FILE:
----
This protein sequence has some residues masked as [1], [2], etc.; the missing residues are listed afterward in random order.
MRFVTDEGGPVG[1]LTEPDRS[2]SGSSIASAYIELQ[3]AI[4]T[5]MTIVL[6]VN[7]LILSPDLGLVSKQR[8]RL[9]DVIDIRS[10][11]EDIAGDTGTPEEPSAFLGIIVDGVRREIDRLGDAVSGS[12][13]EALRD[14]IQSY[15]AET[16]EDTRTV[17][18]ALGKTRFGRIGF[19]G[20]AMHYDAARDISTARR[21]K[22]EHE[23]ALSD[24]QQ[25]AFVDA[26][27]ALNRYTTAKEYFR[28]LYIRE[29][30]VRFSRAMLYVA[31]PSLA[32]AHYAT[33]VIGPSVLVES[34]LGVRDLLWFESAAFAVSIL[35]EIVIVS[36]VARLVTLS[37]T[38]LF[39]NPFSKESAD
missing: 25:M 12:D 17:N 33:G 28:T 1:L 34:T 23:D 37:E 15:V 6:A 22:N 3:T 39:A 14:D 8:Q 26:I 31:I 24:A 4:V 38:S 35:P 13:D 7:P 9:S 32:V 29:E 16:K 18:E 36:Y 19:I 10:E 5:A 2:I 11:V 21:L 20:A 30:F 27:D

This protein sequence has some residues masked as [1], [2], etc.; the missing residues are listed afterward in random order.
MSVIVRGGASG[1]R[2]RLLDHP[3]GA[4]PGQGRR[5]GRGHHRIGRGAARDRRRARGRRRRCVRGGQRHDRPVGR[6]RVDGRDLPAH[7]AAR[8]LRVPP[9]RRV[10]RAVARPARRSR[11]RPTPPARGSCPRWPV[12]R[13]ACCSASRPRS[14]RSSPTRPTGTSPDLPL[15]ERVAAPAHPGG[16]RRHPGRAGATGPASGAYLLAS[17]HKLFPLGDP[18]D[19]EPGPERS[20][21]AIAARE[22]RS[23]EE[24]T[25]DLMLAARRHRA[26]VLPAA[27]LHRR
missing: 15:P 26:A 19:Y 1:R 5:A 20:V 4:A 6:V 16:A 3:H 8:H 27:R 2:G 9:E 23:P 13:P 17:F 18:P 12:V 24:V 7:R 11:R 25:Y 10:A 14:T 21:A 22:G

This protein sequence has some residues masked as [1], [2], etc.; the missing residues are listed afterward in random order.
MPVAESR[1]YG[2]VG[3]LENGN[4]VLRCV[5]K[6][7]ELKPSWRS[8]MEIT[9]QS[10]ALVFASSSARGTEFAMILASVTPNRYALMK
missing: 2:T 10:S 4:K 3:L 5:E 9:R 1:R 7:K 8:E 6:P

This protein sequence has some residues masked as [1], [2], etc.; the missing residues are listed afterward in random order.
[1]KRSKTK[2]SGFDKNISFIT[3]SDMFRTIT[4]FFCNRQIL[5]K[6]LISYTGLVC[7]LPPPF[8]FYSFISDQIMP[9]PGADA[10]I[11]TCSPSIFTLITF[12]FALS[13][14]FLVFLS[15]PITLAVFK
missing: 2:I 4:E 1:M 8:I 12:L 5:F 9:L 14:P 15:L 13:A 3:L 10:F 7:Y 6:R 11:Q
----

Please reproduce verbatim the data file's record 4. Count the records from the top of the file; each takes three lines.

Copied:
This protein sequence has some residues masked as [1], [2], etc.; the missing residues are listed afterward in random order.
[1]KRSKTK[2]SGFDKNISFIT[3]SDMFRTIT[4]FFCNRQIL[5]K[6]LISYTGLVC[7]LPPPF[8]FYSFISDQIMP[9]PGADA[10]I[11]TCSPSIFTLITF[12]FALS[13][14]FLVFLS[15]PITLAVFK
missing: 2:I 4:E 1:M 8:I 12:L 5:F 9:L 14:P 15:L 13:A 3:L 10:F 7:Y 6:R 11:Q